Category 2: Large Companies
The Diavik Waste Rock Research Project is an unprecedented research program that is leading to better mine waste management to protect fragile northern environments for centuries to come.
Diamond mining has provided a major economic boost to the Northwest Territories, including Indigenous communities. But the long-term benefits depend on minimizing and preventing acid rock drainage (ARD). Mine wastes often contain sulfide minerals that, when exposed to air and water, form acidic water that can harm fish and aquatic life for hundreds of years, long after the mine has closed.
A 10-year collaboration involving a multidisciplinary team from three Canadian universities and engineers at the Diavik Diamond Mine has determined what causes mining waste and produced methods to predict the effects it will have on the environment.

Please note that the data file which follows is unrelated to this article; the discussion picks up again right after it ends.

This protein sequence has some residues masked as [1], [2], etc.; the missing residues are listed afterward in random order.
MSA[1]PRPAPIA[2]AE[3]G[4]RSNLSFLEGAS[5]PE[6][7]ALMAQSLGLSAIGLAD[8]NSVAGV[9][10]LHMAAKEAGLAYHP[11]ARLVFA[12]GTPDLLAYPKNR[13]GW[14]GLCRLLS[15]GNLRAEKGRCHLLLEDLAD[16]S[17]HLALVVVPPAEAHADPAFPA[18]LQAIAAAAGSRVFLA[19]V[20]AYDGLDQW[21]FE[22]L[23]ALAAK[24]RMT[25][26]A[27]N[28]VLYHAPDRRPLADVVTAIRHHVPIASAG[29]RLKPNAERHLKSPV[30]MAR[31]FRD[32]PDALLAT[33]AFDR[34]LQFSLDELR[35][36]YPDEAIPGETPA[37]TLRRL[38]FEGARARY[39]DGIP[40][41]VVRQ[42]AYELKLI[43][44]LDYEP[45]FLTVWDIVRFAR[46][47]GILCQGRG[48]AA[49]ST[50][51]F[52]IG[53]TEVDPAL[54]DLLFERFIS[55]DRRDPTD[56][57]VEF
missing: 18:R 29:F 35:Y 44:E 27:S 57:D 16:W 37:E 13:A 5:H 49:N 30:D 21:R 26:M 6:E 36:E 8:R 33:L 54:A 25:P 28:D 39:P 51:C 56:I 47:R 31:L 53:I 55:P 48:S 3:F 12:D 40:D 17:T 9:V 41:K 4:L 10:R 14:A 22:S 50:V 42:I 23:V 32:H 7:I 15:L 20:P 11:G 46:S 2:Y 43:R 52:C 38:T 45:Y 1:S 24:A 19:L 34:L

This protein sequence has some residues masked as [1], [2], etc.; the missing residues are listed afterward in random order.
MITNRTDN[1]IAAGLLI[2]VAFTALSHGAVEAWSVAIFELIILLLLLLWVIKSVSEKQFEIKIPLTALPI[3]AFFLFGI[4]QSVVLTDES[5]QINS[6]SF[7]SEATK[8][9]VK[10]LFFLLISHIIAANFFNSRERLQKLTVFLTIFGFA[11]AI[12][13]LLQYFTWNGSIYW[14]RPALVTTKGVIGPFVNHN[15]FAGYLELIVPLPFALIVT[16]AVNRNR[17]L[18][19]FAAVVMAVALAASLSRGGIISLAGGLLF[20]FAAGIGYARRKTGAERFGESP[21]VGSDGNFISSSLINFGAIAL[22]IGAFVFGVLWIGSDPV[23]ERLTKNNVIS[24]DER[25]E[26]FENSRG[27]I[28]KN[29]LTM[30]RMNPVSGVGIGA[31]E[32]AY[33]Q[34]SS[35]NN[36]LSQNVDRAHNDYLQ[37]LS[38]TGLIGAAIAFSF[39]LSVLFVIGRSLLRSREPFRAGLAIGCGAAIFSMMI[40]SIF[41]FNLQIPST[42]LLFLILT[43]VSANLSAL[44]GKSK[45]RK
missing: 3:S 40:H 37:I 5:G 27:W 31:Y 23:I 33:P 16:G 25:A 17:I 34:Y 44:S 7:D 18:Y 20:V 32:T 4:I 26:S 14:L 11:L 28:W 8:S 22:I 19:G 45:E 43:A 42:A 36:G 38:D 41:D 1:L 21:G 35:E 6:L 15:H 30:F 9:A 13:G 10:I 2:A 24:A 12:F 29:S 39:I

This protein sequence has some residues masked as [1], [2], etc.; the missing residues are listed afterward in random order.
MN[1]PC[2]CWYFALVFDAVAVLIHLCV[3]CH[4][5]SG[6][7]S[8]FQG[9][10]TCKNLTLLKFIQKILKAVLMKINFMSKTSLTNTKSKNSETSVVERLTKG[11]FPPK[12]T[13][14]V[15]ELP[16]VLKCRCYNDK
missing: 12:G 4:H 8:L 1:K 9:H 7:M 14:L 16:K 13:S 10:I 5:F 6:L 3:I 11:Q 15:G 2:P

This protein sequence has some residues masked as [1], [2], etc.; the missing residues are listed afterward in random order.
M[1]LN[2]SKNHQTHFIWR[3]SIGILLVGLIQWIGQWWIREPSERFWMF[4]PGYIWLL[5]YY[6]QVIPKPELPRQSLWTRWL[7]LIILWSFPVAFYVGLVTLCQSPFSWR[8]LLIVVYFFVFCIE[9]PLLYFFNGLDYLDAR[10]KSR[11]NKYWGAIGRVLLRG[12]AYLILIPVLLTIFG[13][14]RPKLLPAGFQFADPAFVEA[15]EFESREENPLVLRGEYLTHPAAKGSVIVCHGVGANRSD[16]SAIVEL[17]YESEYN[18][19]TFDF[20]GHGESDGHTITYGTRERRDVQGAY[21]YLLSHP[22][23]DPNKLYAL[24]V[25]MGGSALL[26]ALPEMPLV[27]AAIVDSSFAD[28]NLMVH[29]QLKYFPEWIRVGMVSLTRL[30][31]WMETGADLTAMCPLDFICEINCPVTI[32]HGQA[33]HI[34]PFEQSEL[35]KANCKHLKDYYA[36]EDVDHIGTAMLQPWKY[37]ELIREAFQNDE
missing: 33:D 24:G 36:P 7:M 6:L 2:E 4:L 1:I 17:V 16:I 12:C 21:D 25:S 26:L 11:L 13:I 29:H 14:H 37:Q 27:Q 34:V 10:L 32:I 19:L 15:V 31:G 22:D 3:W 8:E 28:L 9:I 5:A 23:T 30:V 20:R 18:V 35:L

Led by Dr. David Blowes, an expert in the prediction, remediation and prevention of groundwater contamination from mine wastes at the University of Waterloo, researchers used novel analytical techniques—including synchrotron X-rays—and advanced numerical models to enhance the biological and geochemical processes used for controlling the formation of ARD in waste rock piles.
That independent, peer-reviewed science convinced regulators to reduce the amount of Diavik’s security deposit, a guarantee companies must provide to ensure that the resources to close a mine will be available in the future. For large mines, these deposits can cost over $100 million.
The research team’s techniques are now working their way around the globe, helping mining companies worldwide design more cost-effective mitigation strategies that better protect the environment.
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